Col­lege firmly es­tab­lishes a new French con­nec­tion

The Oban Times - - Farming - By Ewen Camp­bell, SRUC’s Kirk­ton and Auchter­tyre re­search farms man­ager

THE cows have all fin­ished calv­ing now, with only the heifers left to calf over the com­ing few weeks.

We have had 22 calves so far from 22 cows, which all man­aged to calf with­out any help. The cows and heifers all went to a shorthorn bull and the calves are very ro­bust-look­ing with a good coat on them.

The ‘cow- cam’ has helped our man­age­ment tremen­dously, al­low­ing us to be more ef­fi­cient and save labour but, just as im­por­tantly, en­sur­ing we could keep a watch­ful eye on the cows in case any­thing was go­ing amiss. Thank­fully, noth­ing did this year, but it was a com­fort know­ing we had the abil­ity to check the cows re­motely all times of the day or night.

But now it is time to turn our at­ten­tion to the sheep, and lamb­ing prepa­ra­tions are now in full swing. At scan­ning time, the ewes were car­ry­ing 797 lambs in our Kirk­ton re­search flock and 526 lambs in our high hill flocks in Auchter­tyre and the Cor­rie. As al­ways, the chal­lenge is to keep as many of these lambs alive as pos­si­ble -not an easy task.

Lamb­ing is sched­uled to start on April 20 for the Kirk­ton flock and the week later for the Auchter­tyre and Cor­rie sheep, so we are go­ing to be very busy in the com­ing weeks.

Just as well we have some ad­di­tional help. A French stu­dent, Agathe Malzac, has ar­rived from sunny Bordeaux in the south-west of France, to spend five months with us. Agathe is a stu­dent at AgroParisTech, a univer­sity which trains stu­dents to Master of Sci­ence level in agri­cul­ture and agron­omy.

Agathe has al­ready worked on a num­ber of dif­fer­ent farms in France, in­clud­ing sheep farms in the South­ern Alps, and is keen now to un­der­stand and ex­pe­ri­ence the Scot­tish hill sheep sys­tem.

Agathe will help us at lamb­ing time to tag and record the lambs be­ing born in the Auchter­tyre and the Cor­rie flocks, to see if we can shed some light on our lamb mor­tal­ity rates and the Black­loss is­sue we are fac­ing there.

It will be labour de­mand­ing but, hope­fully, we will get vi­tal in­for­ma­tion as to how many lambs are ac­tu­ally be­ing born. We will then be able to com­pare these num­bers with what we got at scan­ning, and with what we will find later on in the year at mark­ing and wean­ing.

Once lamb­ing is fin­ished, I am sure we will find more tasks for Agathe to do, as we are never short of ac­tiv­i­ties here.

This has been a very French month for us. As well as Agathe ar­riv­ing, we also hosted a visit for a group of 20 French farm­ers from the south-west of the coun­try (near Car­cas­sonne and Toulouse).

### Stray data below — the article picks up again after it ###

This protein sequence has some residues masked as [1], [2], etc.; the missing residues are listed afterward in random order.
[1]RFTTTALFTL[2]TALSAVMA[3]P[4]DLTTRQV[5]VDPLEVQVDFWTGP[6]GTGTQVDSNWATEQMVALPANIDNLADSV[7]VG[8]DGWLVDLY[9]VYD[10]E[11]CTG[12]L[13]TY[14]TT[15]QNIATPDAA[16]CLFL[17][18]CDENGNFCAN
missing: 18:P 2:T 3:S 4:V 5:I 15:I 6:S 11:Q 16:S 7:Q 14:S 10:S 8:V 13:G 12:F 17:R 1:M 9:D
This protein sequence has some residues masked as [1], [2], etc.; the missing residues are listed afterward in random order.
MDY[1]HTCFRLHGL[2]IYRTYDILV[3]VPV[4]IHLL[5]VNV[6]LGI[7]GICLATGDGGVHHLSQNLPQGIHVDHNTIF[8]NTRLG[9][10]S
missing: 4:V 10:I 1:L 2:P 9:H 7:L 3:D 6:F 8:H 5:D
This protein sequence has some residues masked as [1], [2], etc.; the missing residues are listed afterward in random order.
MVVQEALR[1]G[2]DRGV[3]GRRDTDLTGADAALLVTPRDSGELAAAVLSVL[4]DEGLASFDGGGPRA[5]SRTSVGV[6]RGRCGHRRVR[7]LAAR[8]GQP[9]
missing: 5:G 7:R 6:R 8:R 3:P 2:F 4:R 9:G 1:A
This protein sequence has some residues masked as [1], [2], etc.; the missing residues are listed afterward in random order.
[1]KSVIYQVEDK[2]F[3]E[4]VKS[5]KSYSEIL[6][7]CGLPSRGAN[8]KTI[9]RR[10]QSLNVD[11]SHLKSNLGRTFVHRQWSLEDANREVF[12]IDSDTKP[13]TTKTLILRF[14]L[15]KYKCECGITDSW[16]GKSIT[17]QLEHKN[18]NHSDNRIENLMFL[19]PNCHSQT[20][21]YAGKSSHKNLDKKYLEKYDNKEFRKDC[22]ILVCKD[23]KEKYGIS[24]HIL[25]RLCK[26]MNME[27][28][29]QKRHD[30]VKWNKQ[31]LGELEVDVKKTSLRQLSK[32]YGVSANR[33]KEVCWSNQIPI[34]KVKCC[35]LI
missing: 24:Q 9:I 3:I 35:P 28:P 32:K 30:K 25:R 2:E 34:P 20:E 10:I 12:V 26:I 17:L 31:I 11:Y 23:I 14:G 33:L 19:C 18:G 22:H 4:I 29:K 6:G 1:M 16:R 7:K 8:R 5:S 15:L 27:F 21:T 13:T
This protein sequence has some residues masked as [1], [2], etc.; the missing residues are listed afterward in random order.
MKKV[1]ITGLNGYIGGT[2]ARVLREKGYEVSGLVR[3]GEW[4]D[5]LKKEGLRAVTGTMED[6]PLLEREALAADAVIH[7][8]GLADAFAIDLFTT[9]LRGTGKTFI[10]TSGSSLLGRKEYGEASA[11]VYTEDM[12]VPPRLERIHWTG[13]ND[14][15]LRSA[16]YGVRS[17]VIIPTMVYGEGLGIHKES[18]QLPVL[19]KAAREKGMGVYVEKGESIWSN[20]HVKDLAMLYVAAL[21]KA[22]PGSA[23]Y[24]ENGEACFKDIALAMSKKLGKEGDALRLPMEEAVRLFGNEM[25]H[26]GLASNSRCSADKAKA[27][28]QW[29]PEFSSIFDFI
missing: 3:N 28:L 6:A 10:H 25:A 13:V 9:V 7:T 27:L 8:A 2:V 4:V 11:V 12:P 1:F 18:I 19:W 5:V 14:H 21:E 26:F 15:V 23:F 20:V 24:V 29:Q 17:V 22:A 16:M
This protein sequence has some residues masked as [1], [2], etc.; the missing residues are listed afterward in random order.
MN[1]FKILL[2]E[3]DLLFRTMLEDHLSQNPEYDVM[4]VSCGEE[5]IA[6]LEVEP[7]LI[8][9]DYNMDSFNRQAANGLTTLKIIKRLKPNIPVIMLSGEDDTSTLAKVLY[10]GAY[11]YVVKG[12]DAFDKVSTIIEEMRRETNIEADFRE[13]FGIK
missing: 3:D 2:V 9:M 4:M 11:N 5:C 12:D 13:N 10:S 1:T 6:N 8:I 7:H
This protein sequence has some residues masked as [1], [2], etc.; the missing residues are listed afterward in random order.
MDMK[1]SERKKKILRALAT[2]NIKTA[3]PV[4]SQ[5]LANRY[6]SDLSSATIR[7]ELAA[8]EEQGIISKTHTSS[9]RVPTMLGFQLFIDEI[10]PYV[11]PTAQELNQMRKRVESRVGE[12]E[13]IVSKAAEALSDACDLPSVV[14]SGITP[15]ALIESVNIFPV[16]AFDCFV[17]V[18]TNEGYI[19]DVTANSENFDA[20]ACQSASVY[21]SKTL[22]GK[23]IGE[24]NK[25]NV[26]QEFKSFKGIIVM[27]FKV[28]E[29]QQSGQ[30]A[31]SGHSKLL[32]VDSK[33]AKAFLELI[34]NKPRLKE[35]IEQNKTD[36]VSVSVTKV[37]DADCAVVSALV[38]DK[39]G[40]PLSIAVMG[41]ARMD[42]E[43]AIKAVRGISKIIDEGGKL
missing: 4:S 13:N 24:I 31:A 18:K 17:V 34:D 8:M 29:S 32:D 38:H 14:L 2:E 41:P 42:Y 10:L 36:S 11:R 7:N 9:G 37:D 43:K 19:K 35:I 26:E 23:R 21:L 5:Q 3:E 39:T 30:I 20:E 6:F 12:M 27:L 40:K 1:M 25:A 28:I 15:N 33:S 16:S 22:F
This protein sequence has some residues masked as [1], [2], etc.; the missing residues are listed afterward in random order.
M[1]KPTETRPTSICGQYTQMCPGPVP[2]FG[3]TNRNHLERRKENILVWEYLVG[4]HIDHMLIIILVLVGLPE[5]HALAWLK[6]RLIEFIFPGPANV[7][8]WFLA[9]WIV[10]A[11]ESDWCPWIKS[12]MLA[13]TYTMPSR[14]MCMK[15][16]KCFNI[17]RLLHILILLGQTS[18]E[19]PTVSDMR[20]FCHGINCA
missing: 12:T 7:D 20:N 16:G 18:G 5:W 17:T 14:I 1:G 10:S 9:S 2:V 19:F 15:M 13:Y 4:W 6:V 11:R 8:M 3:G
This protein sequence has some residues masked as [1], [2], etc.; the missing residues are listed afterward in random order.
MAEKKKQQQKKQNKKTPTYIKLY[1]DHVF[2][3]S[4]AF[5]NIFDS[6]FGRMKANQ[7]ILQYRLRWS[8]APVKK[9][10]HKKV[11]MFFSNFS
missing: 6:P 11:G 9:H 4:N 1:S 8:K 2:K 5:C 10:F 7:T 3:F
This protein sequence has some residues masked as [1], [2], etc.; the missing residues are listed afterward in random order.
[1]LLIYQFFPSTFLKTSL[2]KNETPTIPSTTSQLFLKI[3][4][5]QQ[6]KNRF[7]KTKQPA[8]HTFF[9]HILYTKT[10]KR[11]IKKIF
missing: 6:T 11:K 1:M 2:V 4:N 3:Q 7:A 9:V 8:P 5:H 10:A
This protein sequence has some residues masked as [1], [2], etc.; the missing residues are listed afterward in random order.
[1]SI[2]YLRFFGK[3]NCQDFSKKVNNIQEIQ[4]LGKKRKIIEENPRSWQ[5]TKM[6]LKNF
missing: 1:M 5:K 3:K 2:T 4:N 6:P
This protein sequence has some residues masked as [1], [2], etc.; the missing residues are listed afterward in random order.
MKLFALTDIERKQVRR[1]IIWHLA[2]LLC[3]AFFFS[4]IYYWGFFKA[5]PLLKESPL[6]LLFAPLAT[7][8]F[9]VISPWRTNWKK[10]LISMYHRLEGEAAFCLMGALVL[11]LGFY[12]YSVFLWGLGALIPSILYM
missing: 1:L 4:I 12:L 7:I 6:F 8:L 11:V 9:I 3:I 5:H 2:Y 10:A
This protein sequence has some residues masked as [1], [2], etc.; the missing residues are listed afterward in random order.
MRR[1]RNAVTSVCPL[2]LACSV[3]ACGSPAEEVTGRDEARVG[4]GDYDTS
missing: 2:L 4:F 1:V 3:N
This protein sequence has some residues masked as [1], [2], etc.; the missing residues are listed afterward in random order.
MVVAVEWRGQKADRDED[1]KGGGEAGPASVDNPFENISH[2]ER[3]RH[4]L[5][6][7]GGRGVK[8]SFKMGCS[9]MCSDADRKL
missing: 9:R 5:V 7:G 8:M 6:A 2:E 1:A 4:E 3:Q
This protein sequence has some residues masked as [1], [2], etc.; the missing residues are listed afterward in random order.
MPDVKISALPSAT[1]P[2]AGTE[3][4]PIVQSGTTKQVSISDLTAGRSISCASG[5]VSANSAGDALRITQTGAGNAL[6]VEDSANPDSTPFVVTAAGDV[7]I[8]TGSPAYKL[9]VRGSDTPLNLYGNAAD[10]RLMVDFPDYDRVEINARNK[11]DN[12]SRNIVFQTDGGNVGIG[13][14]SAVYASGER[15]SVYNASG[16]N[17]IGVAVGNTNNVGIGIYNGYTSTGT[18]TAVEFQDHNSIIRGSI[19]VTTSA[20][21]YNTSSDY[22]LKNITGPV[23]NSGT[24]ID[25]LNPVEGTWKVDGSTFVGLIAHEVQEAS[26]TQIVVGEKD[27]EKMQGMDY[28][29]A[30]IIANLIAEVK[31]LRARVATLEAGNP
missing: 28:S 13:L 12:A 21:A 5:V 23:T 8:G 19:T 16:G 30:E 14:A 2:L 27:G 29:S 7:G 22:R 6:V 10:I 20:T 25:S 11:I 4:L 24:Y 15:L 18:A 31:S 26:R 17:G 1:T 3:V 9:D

This visit has been or­gan­ised via our EU-funded project Sheep­Net, in which my col­league Claire Mor­gan-Davies, from SRUC’s Hill and Moun­tain Re­search Cen­tre, is in­volved.

This group of French farm­ers, which calls it­self Ro­bustagno (ro­bust lamb), is an EU op­er­a­tional group, which aims to dis­cuss and tackle spe­cific prob­lems about lamb mor­tal­ity. It is be­ing co­or­di­nated by the French Live­stock In­sti­tute.

The group was com­posed of farm­ers, but also ad­vis­ers and train­ers, co- op­er­a­tive rep­re­sen­ta­tives and vets. They spent one (very wet) evening at Kirk­ton and Auchter­tyre, where we showed them our han­dling fa­cil­i­ties and where we dis­cussed the is­sues fac­ing hill farm­ers. We had a very long dis­cus­sion about wean­ing rates and Black­loss, as well as our sheep sys­tems in gen­eral.

They were very im­pressed by the scale of our hill farms in Scot­land, and sur­prised at our av­er­age 2.5 me­tres of an­nual rain­fall.

In south-west France, their is­sues are more to do with the very high and low tem­per­a­tures, espe­cially in the sheds where their an­i­mals spend the win­ter and where they lamb be­fore be­ing turned out onto pas­ture in the spring. They also of­ten have three lamb­ings over two years.

Claire Mor­gan-Davies, and Poppy Frater, SAC con­sult­ing’s sheep spe­cial­ist, then took the group to visit three more sheep farms – one at Arn­prior 12 miles west of Stir­ling, one near Galashiels and the fi­nal one near La­nark. Al­though these farms are not as ex­treme as ours here, it was still in­ter­est­ing for them to com­pare and con­trast with their sit­u­a­tion.

They also vis­ited Castlelaw, the SRUC up­land farm just south of Ed­in­burgh, and the SRUC CT scan­ning unit. They were full of ques­tions about Scot­tish sheep farm­ing in gen­eral, and the way we man­age lamb­ing in par­tic­u­lar.

It was a very busy but en­rich­ing three days. They might be able to re­cip­ro­cate such a visit, and I prob­a­bly would not mind spend­ing three days in the south of France my­self.

The French farm­ers tour­ing Scot­land were struck by the amount of rain­fall.

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